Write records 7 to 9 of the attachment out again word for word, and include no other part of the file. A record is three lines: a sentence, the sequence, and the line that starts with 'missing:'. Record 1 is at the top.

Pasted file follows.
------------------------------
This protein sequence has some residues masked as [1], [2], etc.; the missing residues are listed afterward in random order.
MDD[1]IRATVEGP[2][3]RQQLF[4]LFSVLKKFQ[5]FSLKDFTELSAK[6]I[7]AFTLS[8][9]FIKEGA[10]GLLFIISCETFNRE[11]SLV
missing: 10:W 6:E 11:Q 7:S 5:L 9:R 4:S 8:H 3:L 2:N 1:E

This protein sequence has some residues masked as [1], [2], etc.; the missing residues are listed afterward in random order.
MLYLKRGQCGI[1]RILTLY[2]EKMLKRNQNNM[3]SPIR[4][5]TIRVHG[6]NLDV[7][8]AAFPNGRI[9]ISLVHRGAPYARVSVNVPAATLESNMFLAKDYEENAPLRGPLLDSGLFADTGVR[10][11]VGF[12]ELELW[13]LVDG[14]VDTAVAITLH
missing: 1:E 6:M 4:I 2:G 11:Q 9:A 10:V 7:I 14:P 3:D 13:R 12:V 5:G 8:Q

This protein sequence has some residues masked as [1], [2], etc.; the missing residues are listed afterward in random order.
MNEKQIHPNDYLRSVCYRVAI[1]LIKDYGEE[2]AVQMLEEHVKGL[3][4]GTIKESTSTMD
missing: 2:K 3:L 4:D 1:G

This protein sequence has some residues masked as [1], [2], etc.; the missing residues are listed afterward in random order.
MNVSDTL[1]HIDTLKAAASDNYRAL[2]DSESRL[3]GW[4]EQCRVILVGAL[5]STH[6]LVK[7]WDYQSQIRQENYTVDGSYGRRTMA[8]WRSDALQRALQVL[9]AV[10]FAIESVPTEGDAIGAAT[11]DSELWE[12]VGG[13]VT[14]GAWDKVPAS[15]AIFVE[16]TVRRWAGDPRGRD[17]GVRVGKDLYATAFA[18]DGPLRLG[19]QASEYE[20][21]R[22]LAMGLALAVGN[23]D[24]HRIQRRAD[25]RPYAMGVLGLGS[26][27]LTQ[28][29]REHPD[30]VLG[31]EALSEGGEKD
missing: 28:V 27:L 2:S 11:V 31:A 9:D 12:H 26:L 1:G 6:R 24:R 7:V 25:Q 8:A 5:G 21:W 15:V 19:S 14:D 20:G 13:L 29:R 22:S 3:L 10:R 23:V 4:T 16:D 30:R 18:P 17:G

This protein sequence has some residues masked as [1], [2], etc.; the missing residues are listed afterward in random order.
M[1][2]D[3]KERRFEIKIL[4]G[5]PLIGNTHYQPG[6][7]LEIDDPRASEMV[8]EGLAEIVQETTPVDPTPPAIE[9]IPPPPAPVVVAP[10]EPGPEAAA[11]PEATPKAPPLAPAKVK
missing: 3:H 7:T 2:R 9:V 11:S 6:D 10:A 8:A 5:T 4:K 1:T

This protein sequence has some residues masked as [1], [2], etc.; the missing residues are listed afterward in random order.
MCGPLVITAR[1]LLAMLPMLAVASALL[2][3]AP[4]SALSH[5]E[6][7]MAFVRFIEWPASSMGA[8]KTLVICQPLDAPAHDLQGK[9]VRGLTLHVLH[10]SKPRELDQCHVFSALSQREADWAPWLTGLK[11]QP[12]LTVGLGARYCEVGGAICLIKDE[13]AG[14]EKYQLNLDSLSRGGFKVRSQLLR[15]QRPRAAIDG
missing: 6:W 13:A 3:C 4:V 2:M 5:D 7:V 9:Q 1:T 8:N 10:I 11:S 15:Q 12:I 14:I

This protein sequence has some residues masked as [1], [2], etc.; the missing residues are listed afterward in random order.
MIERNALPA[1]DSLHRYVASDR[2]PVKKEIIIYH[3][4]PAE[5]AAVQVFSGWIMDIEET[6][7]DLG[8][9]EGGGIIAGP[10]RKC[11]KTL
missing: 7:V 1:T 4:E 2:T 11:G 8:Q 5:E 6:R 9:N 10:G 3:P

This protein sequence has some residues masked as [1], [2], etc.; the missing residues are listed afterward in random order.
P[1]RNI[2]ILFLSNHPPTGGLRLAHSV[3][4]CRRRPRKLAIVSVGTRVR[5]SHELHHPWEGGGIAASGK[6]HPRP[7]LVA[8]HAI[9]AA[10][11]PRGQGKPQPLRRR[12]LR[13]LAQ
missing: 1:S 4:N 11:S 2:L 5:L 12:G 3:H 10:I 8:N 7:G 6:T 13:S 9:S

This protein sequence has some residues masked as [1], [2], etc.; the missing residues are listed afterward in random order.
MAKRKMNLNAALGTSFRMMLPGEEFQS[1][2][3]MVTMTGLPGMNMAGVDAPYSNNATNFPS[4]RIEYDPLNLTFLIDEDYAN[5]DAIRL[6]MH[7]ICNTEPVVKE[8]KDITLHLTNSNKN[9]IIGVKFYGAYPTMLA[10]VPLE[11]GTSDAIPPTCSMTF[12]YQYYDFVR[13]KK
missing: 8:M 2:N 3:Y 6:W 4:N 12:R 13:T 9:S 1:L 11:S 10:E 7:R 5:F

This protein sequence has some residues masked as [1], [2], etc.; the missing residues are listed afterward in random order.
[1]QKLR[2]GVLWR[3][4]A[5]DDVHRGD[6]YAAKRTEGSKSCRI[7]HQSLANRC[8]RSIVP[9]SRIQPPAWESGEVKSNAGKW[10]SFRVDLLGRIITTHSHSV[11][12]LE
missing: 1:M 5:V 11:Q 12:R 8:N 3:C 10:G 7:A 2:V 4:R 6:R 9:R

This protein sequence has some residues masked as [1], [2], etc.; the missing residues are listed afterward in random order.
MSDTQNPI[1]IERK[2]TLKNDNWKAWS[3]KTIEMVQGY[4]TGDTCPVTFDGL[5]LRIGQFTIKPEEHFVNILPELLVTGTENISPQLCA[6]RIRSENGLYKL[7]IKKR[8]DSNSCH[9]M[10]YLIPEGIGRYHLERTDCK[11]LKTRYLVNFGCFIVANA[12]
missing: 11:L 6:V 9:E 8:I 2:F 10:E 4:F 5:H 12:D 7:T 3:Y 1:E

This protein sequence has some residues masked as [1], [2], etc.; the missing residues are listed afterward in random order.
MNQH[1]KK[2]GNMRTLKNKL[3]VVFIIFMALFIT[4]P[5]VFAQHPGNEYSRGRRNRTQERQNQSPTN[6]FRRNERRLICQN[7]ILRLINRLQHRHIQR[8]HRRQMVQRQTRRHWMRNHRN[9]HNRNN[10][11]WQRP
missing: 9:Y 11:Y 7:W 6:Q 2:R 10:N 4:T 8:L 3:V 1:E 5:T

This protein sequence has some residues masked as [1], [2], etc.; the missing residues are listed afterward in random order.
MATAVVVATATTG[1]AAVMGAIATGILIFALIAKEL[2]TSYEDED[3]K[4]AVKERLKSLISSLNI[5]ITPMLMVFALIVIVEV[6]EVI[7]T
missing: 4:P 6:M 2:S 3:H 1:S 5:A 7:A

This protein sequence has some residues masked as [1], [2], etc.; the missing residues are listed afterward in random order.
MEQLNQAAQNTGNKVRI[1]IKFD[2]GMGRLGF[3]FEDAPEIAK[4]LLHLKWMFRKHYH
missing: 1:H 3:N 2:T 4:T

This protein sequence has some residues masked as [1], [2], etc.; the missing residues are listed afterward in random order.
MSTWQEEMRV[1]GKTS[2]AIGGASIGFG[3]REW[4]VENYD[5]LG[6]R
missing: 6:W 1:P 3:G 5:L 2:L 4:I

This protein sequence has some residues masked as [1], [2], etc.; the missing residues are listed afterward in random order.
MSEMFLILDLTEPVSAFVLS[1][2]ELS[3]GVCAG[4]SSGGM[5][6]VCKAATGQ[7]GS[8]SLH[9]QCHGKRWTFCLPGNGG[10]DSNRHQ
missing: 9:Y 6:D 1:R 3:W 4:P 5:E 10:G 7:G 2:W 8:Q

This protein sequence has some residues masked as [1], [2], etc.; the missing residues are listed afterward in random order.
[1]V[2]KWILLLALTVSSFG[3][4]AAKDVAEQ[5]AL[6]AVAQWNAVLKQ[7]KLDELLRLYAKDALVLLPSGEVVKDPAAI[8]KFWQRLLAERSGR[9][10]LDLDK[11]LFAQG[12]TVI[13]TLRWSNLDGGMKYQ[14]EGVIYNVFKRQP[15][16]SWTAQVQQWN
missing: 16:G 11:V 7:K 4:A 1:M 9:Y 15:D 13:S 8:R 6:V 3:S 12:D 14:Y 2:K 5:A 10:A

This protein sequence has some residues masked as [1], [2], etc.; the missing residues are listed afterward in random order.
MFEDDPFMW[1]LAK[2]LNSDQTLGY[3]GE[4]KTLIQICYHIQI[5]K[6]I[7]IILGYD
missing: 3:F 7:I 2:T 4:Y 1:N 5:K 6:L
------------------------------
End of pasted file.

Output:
This protein sequence has some residues masked as [1], [2], etc.; the missing residues are listed afterward in random order.
MIERNALPA[1]DSLHRYVASDR[2]PVKKEIIIYH[3][4]PAE[5]AAVQVFSGWIMDIEET[6][7]DLG[8][9]EGGGIIAGP[10]RKC[11]KTL
missing: 7:V 1:T 4:E 2:T 11:G 8:Q 5:E 6:R 9:N 10:G 3:P

This protein sequence has some residues masked as [1], [2], etc.; the missing residues are listed afterward in random order.
P[1]RNI[2]ILFLSNHPPTGGLRLAHSV[3][4]CRRRPRKLAIVSVGTRVR[5]SHELHHPWEGGGIAASGK[6]HPRP[7]LVA[8]HAI[9]AA[10][11]PRGQGKPQPLRRR[12]LR[13]LAQ
missing: 1:S 4:N 11:S 2:L 5:L 12:G 3:H 10:I 8:N 7:G 6:T 13:S 9:S

This protein sequence has some residues masked as [1], [2], etc.; the missing residues are listed afterward in random order.
MAKRKMNLNAALGTSFRMMLPGEEFQS[1][2][3]MVTMTGLPGMNMAGVDAPYSNNATNFPS[4]RIEYDPLNLTFLIDEDYAN[5]DAIRL[6]MH[7]ICNTEPVVKE[8]KDITLHLTNSNKN[9]IIGVKFYGAYPTMLA[10]VPLE[11]GTSDAIPPTCSMTF[12]YQYYDFVR[13]KK
missing: 8:M 2:N 3:Y 6:W 4:N 12:R 13:T 9:S 1:L 11:S 10:E 7:R 5:F